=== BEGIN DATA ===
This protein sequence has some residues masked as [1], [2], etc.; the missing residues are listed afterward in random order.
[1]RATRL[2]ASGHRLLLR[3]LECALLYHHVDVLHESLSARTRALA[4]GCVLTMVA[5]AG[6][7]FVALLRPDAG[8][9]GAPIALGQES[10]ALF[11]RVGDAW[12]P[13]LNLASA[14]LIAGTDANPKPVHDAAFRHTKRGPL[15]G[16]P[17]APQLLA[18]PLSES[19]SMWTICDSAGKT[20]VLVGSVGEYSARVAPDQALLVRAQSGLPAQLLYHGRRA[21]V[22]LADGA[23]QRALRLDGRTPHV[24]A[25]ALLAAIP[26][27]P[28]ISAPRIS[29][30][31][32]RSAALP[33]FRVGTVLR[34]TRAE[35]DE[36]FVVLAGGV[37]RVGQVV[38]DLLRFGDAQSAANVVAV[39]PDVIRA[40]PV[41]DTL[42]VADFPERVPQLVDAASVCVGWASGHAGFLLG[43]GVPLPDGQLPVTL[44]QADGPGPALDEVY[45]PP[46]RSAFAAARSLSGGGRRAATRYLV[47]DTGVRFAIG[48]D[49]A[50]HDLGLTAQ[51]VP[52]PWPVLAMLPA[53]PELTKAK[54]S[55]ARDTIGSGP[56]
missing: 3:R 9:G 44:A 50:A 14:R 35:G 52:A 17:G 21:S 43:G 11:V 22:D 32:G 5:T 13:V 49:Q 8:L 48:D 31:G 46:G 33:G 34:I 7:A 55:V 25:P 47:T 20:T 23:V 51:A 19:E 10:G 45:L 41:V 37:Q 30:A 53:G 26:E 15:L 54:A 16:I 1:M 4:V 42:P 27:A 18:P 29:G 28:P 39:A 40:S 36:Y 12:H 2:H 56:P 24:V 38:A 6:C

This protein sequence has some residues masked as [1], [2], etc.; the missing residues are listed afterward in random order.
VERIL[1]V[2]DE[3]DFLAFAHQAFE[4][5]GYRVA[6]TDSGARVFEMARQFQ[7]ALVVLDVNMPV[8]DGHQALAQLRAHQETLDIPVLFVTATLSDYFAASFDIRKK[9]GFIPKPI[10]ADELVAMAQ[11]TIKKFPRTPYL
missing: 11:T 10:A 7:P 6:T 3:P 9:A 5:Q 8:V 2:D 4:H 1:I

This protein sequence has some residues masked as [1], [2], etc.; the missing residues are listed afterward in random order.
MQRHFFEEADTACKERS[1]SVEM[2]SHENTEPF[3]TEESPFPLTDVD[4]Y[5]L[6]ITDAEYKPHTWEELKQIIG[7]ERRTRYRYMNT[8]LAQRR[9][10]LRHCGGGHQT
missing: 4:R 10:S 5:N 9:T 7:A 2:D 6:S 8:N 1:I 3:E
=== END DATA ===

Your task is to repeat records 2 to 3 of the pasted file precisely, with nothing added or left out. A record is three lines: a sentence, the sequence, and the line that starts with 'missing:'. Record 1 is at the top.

This protein sequence has some residues masked as [1], [2], etc.; the missing residues are listed afterward in random order.
VERIL[1]V[2]DE[3]DFLAFAHQAFE[4][5]GYRVA[6]TDSGARVFEMARQFQ[7]ALVVLDVNMPV[8]DGHQALAQLRAHQETLDIPVLFVTATLSDYFAASFDIRKK[9]GFIPKPI[10]ADELVAMAQ[11]TIKKFPRTPYL
missing: 11:T 10:A 7:P 6:T 3:P 9:A 5:Q 8:V 2:D 4:H 1:I

This protein sequence has some residues masked as [1], [2], etc.; the missing residues are listed afterward in random order.
MQRHFFEEADTACKERS[1]SVEM[2]SHENTEPF[3]TEESPFPLTDVD[4]Y[5]L[6]ITDAEYKPHTWEELKQIIG[7]ERRTRYRYMNT[8]LAQRR[9][10]LRHCGGGHQT
missing: 4:R 10:S 5:N 9:T 7:A 2:D 6:S 8:N 1:I 3:E